Learning to Summarize User-Generated Video

Project ID
Project Categories
Computer Science
NSF Grant Number
We are developing automatic video summarization algorithms, and supporting recognition methods that require large-scale computation. A video summarization algorithm must answer the question: which frames in the original video are worthy of appearing in the output summary? A rich literature in computer vision and multi-media has developed a plethora of methods to prioritize which subset of frames (or subshots) should be selected. Despite the progress, we contend that prior approaches are inherently impeded by their unsupervised nature. Specifically, they are plagued by three key limitations: (1) they rely on hand-crafted criteria that are believed to lead to good summaries; (2) they summarize by compression using temporally local information, thus making it difficult to optimize the criteria jointly on the selected frames as a set; (3) they often expect preprocessed inputs captured by professional photographers—e.g., newscasts, sports events, movies, TV shows—making them inadequate to respond to the urgent need to summarize unedited “user-generated” video, whose visual quality is significantly different from edited data.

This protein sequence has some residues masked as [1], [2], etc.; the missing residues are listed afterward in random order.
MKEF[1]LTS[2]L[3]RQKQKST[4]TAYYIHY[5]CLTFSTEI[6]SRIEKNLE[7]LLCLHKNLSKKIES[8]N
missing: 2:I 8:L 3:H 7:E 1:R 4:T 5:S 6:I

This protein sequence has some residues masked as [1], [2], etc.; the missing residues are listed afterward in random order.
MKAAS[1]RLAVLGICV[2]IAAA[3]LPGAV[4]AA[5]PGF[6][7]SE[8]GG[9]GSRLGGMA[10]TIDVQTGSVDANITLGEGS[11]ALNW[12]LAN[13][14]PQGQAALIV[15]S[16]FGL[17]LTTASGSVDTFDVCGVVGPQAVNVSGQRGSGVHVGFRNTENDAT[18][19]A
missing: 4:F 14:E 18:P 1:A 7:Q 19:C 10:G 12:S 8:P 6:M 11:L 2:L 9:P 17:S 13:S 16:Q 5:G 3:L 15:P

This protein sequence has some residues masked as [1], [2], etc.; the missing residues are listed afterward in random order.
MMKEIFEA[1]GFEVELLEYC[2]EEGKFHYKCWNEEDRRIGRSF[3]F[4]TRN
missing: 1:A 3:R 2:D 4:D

Use of FutureSystems
"Deep learning" systems represent the current state-of-the-art in many computer vision and machine-learning tasks and are becoming increasingly important in our group's research. They demand access to GPU clusters. Furthermore, such systems also tend to have many hyperparameters that must be optimized through repeated trial-and-error, varying each hyperparameter. Access to the Delta cluster should significantly speed up our research progress.
Scale of Use
At peak usage, we expect to be continuously using up to 20 GPU units on Delta for up to 7-10 days at a time (over multiple batches of processes). A reasonable estimate of average usage over the next few months could be: ~5 GPUs for about 10 hours each every week.